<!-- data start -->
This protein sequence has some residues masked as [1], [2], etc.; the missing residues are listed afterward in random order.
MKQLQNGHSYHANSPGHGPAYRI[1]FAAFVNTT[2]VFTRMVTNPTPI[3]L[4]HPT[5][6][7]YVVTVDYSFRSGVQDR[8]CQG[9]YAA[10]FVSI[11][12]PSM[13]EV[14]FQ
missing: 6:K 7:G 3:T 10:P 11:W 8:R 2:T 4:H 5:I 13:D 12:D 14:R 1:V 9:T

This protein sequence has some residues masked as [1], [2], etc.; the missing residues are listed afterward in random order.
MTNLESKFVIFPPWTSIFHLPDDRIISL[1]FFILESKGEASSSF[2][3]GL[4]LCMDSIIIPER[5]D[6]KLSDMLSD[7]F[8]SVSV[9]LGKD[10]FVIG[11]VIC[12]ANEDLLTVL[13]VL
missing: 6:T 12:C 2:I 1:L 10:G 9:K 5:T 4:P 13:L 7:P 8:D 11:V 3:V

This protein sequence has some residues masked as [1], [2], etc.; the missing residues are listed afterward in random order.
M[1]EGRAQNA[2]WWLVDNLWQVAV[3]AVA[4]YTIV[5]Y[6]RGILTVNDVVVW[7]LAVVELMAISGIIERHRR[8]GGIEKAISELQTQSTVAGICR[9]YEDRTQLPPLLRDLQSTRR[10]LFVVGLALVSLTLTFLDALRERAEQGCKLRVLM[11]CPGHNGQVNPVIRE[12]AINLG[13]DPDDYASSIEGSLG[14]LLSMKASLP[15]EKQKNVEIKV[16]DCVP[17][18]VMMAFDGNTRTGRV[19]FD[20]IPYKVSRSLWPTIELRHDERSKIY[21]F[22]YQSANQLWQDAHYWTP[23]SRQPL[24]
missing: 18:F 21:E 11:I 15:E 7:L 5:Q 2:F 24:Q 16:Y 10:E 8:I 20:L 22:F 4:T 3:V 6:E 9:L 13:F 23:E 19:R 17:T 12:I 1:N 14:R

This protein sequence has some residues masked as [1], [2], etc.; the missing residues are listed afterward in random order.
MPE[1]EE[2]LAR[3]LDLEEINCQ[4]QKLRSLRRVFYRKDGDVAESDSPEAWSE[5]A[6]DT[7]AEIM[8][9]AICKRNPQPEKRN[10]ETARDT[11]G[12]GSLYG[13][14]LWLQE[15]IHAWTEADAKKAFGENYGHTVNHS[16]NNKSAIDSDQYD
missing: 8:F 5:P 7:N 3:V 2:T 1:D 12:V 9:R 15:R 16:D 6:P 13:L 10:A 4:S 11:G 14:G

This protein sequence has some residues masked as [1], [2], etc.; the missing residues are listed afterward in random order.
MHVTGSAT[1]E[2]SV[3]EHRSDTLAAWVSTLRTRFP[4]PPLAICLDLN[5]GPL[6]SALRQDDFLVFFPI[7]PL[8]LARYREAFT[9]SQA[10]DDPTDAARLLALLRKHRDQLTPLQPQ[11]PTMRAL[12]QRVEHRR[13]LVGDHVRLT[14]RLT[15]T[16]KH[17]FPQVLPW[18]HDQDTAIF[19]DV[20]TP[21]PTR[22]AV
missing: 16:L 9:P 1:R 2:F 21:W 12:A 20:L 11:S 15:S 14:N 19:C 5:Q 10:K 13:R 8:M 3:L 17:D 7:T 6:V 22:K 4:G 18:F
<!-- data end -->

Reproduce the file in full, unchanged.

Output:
This protein sequence has some residues masked as [1], [2], etc.; the missing residues are listed afterward in random order.
MKQLQNGHSYHANSPGHGPAYRI[1]FAAFVNTT[2]VFTRMVTNPTPI[3]L[4]HPT[5][6][7]YVVTVDYSFRSGVQDR[8]CQG[9]YAA[10]FVSI[11][12]PSM[13]EV[14]FQ
missing: 6:K 7:G 3:T 10:P 11:W 8:R 2:T 4:H 5:I 13:D 12:D 14:R 1:V 9:T

This protein sequence has some residues masked as [1], [2], etc.; the missing residues are listed afterward in random order.
MTNLESKFVIFPPWTSIFHLPDDRIISL[1]FFILESKGEASSSF[2][3]GL[4]LCMDSIIIPER[5]D[6]KLSDMLSD[7]F[8]SVSV[9]LGKD[10]FVIG[11]VIC[12]ANEDLLTVL[13]VL
missing: 6:T 12:C 2:I 1:L 10:G 9:K 5:T 4:P 13:L 7:P 8:D 11:V 3:V

This protein sequence has some residues masked as [1], [2], etc.; the missing residues are listed afterward in random order.
M[1]EGRAQNA[2]WWLVDNLWQVAV[3]AVA[4]YTIV[5]Y[6]RGILTVNDVVVW[7]LAVVELMAISGIIERHRR[8]GGIEKAISELQTQSTVAGICR[9]YEDRTQLPPLLRDLQSTRR[10]LFVVGLALVSLTLTFLDALRERAEQGCKLRVLM[11]CPGHNGQVNPVIRE[12]AINLG[13]DPDDYASSIEGSLG[14]LLSMKASLP[15]EKQKNVEIKV[16]DCVP[17][18]VMMAFDGNTRTGRV[19]FD[20]IPYKVSRSLWPTIELRHDERSKIY[21]F[22]YQSANQLWQDAHYWTP[23]SRQPL[24]
missing: 18:F 21:E 11:I 15:E 7:L 5:Q 2:F 24:Q 16:Y 10:E 8:I 20:L 22:F 4:T 3:V 6:E 9:L 13:F 23:E 19:R 17:T 12:I 1:N 14:R

This protein sequence has some residues masked as [1], [2], etc.; the missing residues are listed afterward in random order.
MPE[1]EE[2]LAR[3]LDLEEINCQ[4]QKLRSLRRVFYRKDGDVAESDSPEAWSE[5]A[6]DT[7]AEIM[8][9]AICKRNPQPEKRN[10]ETARDT[11]G[12]GSLYG[13][14]LWLQE[15]IHAWTEADAKKAFGENYGHTVNHS[16]NNKSAIDSDQYD
missing: 8:F 5:P 7:N 3:V 2:T 1:D 12:V 9:R 15:R 16:D 6:P 13:L 10:A 4:S 11:G 14:G

This protein sequence has some residues masked as [1], [2], etc.; the missing residues are listed afterward in random order.
MHVTGSAT[1]E[2]SV[3]EHRSDTLAAWVSTLRTRFP[4]PPLAICLDLN[5]GPL[6]SALRQDDFLVFFPI[7]PL[8]LARYREAFT[9]SQA[10]DDPTDAARLLALLRKHRDQLTPLQPQ[11]PTMRAL[12]QRVEHRR[13]LVGDHVRLT[14]RLT[15]T[16]KH[17]FPQVLPW[18]HDQDTAIF[19]DV[20]TP[21]PTR[22]AV
missing: 16:L 9:P 1:R 2:F 21:W 12:A 20:L 11:S 15:S 14:N 19:C 5:Q 10:K 13:R 8:M 3:L 17:D 7:T 6:V 22:K 4:G 18:F